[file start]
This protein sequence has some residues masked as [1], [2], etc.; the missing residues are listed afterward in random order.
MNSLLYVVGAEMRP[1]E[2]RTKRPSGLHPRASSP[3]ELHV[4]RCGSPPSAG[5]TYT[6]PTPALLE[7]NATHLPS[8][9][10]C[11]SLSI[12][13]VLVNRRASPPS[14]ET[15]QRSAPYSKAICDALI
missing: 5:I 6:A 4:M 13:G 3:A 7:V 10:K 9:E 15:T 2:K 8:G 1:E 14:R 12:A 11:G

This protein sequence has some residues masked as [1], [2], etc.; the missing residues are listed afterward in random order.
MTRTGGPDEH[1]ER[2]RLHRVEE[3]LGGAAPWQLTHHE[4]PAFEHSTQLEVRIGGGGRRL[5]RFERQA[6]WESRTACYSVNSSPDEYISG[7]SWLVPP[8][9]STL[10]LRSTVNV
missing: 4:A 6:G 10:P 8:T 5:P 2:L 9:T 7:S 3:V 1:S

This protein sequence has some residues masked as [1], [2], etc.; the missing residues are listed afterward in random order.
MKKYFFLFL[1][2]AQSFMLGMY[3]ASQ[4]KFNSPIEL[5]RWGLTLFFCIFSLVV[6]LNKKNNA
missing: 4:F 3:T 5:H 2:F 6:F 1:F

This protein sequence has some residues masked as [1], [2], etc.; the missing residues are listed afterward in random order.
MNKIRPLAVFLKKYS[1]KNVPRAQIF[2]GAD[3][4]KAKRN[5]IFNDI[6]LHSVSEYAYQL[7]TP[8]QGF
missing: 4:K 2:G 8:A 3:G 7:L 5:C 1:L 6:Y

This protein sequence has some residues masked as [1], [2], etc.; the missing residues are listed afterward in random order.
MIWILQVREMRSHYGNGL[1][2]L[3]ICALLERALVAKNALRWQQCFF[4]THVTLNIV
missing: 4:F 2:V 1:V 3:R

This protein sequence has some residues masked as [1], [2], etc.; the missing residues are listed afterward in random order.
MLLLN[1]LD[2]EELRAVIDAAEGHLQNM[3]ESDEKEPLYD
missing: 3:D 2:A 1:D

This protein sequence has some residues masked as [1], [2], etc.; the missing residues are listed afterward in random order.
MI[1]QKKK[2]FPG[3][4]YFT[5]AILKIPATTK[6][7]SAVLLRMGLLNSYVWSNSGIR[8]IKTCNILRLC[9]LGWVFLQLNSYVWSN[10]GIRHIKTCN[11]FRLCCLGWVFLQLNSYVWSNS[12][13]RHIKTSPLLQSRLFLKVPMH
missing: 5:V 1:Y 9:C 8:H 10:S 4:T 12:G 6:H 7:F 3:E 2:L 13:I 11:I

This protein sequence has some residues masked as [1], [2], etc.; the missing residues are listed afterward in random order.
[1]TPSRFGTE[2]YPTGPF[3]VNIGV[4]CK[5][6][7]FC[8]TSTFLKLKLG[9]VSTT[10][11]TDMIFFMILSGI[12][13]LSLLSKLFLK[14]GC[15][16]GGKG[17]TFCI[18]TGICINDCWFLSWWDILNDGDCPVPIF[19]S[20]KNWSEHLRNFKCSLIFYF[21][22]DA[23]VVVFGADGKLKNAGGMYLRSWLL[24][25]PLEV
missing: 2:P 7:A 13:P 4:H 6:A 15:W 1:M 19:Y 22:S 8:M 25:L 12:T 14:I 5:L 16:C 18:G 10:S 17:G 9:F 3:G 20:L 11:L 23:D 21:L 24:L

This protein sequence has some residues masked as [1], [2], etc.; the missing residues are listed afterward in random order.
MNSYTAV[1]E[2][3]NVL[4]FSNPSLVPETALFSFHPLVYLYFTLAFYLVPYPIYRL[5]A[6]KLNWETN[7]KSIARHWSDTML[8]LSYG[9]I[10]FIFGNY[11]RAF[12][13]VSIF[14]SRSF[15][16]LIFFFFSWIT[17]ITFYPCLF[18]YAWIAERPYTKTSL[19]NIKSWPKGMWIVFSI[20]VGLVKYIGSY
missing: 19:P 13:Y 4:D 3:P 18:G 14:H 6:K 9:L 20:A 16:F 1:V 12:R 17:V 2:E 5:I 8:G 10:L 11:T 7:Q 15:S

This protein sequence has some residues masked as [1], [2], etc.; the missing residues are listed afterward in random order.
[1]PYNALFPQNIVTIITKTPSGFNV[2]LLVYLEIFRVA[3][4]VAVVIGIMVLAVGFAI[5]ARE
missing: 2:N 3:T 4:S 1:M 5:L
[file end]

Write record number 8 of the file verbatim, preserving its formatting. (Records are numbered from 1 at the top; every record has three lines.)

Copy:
This protein sequence has some residues masked as [1], [2], etc.; the missing residues are listed afterward in random order.
[1]TPSRFGTE[2]YPTGPF[3]VNIGV[4]CK[5][6][7]FC[8]TSTFLKLKLG[9]VSTT[10][11]TDMIFFMILSGI[12][13]LSLLSKLFLK[14]GC[15][16]GGKG[17]TFCI[18]TGICINDCWFLSWWDILNDGDCPVPIF[19]S[20]KNWSEHLRNFKCSLIFYF[21][22]DA[23]VVVFGADGKLKNAGGMYLRSWLL[24][25]PLEV
missing: 2:P 7:A 13:P 4:H 6:A 15:W 1:M 19:Y 22:S 8:M 25:L 12:T 14:I 5:L 16:C 18:G 10:S 17:G 9:F 3:G 20:L 11:L 23:D 21:L 24:L